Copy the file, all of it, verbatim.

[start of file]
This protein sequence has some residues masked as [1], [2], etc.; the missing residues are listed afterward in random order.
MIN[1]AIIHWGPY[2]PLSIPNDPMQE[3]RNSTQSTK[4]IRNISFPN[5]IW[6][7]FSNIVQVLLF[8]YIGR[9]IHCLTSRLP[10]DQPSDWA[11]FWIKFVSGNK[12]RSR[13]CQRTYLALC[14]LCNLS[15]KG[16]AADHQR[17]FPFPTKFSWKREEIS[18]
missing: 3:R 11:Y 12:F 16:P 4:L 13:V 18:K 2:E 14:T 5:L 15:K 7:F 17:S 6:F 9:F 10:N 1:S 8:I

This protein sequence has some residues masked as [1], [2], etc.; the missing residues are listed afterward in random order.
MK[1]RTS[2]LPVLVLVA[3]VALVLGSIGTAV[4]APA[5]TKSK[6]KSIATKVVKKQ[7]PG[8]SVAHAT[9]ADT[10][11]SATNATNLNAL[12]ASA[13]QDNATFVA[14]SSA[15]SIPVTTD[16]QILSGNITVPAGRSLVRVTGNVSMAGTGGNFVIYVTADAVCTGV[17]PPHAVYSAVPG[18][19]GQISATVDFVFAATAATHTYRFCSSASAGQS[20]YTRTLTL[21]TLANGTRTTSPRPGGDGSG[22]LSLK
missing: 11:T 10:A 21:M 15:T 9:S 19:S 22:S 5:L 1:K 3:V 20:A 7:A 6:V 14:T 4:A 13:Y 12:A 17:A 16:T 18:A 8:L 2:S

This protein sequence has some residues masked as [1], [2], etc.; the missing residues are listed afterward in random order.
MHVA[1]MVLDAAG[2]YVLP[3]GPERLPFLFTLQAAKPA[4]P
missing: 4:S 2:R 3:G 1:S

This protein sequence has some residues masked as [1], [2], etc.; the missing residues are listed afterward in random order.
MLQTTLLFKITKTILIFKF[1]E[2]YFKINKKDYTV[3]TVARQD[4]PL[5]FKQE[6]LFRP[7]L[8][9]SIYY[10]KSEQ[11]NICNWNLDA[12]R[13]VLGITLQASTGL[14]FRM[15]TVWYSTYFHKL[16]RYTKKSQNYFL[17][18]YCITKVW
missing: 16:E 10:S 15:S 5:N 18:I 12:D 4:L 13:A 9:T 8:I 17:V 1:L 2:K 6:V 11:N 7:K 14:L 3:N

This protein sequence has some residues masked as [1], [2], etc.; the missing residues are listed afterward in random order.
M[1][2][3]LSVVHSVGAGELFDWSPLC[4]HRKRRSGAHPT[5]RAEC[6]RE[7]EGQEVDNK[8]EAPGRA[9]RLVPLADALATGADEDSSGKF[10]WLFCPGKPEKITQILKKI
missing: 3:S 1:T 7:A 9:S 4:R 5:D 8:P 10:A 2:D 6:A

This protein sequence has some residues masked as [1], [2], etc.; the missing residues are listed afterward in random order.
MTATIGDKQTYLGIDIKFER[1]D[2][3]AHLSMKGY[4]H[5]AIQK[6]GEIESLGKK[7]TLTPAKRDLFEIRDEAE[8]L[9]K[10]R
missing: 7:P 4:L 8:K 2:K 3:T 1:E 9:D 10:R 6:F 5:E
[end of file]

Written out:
This protein sequence has some residues masked as [1], [2], etc.; the missing residues are listed afterward in random order.
MIN[1]AIIHWGPY[2]PLSIPNDPMQE[3]RNSTQSTK[4]IRNISFPN[5]IW[6][7]FSNIVQVLLF[8]YIGR[9]IHCLTSRLP[10]DQPSDWA[11]FWIKFVSGNK[12]RSR[13]CQRTYLALC[14]LCNLS[15]KG[16]AADHQR[17]FPFPTKFSWKREEIS[18]
missing: 3:R 11:Y 12:F 16:P 4:L 13:V 18:K 2:E 14:T 5:L 15:K 7:F 17:S 6:F 9:F 10:N 1:S 8:I

This protein sequence has some residues masked as [1], [2], etc.; the missing residues are listed afterward in random order.
MK[1]RTS[2]LPVLVLVA[3]VALVLGSIGTAV[4]APA[5]TKSK[6]KSIATKVVKKQ[7]PG[8]SVAHAT[9]ADT[10][11]SATNATNLNAL[12]ASA[13]QDNATFVA[14]SSA[15]SIPVTTD[16]QILSGNITVPAGRSLVRVTGNVSMAGTGGNFVIYVTADAVCTGV[17]PPHAVYSAVPG[18][19]GQISATVDFVFAATAATHTYRFCSSASAGQS[20]YTRTLTL[21]TLANGTRTTSPRPGGDGSG[22]LSLK
missing: 11:T 10:A 21:M 15:T 9:S 19:S 22:S 5:L 1:K 3:V 20:A 7:A 6:V 14:T 4:A 13:Y 12:A 17:A 16:T 18:A 8:L 2:S

This protein sequence has some residues masked as [1], [2], etc.; the missing residues are listed afterward in random order.
MHVA[1]MVLDAAG[2]YVLP[3]GPERLPFLFTLQAAKPA[4]P
missing: 4:S 2:R 3:G 1:S

This protein sequence has some residues masked as [1], [2], etc.; the missing residues are listed afterward in random order.
MLQTTLLFKITKTILIFKF[1]E[2]YFKINKKDYTV[3]TVARQD[4]PL[5]FKQE[6]LFRP[7]L[8][9]SIYY[10]KSEQ[11]NICNWNLDA[12]R[13]VLGITLQASTGL[14]FRM[15]TVWYSTYFHKL[16]RYTKKSQNYFL[17][18]YCITKVW
missing: 16:E 10:S 15:S 5:N 18:I 12:D 4:L 13:A 9:T 8:I 17:V 1:L 2:K 6:V 11:N 7:K 14:L 3:N

This protein sequence has some residues masked as [1], [2], etc.; the missing residues are listed afterward in random order.
M[1][2][3]LSVVHSVGAGELFDWSPLC[4]HRKRRSGAHPT[5]RAEC[6]RE[7]EGQEVDNK[8]EAPGRA[9]RLVPLADALATGADEDSSGKF[10]WLFCPGKPEKITQILKKI
missing: 3:S 1:T 7:A 9:S 4:R 5:D 8:P 10:A 2:D 6:A

This protein sequence has some residues masked as [1], [2], etc.; the missing residues are listed afterward in random order.
MTATIGDKQTYLGIDIKFER[1]D[2][3]AHLSMKGY[4]H[5]AIQK[6]GEIESLGKK[7]TLTPAKRDLFEIRDEAE[8]L[9]K[10]R
missing: 7:P 4:L 8:K 2:K 3:T 1:E 9:D 10:R 6:F 5:E